One early pioneer to recognize this was Alejandro Fernandez whose Ribera del Duero winery, Pesquera, has established a major reputation for quality across a much broader production. Fernandez now has four wineries in Ribera as well as owning one of the top hotels there. He is a tireless advocate for the region and has been dubbed by Robert Parker as the “King of Tempranillo”.
In the late 1990s Dutch-born and Bordeaux-trained Peter Sissek created his winery “Pingus” (his own nickname) in Ribera and almost instantly became recognized for extremely high quality. With these three pioneers so clearly blazing a trail of quality the path of fame for Ribera del Duero was clearly set.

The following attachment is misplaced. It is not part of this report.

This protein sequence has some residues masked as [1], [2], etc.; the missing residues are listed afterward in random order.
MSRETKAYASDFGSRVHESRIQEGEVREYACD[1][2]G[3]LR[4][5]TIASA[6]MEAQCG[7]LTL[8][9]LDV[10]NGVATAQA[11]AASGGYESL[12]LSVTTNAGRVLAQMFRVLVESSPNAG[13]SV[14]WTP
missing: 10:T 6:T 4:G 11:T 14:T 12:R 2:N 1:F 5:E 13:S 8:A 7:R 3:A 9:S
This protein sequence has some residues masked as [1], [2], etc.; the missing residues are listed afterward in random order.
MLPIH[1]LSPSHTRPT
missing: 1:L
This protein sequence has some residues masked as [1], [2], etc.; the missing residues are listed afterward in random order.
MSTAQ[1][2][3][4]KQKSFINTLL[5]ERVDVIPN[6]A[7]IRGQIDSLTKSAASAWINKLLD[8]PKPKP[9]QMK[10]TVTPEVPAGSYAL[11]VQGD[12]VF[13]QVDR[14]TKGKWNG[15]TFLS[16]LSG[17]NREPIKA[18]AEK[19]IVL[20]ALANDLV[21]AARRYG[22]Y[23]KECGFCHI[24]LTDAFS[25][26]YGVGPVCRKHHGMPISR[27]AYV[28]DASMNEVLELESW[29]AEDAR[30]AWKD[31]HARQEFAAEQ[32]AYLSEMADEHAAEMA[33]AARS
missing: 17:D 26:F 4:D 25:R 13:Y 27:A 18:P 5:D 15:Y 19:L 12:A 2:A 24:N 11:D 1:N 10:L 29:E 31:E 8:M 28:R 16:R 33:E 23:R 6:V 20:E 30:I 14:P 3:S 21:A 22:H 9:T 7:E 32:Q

The Terroir of Ribera del Duero
Ribera del Duero is characterized by a continental climate that provides plenty of extremes: hot summers and cold winters, huge differences in diurnal temperatures (up to 20 degrees Celsius during the growing season) and minimal rainfall during the summer. The previously mentioned higher elevation exacerbates these effects. Fortunately, the Duero River that runs through its middle provides some moderation to these extremes. These climatic extremes cause vines to struggle and produce smaller and fewer berries of great concentration.
The soil is quite diversified throughout the region: a limestone base sees clay and marl in the east and more gypsum and marl in the west. Large round stones, similar to the galets roulés of Chateauneuf-du-Pape are found covering many vineyards. The soils are loose and easily worked, providing good drainage and are ideal for vine growing.
Tempranillo is the dominant grape in the region, accounting for over 90% of the planting. The two clones found in Ribera are Tinto del Pais and Tinto Fino. Also permitted to be grown in the D.O. are Cabernet Sauvignon, Merlot, Garnacha, Malbec and a white grape, Albillo. 75% of the final blend must be Tempranillo.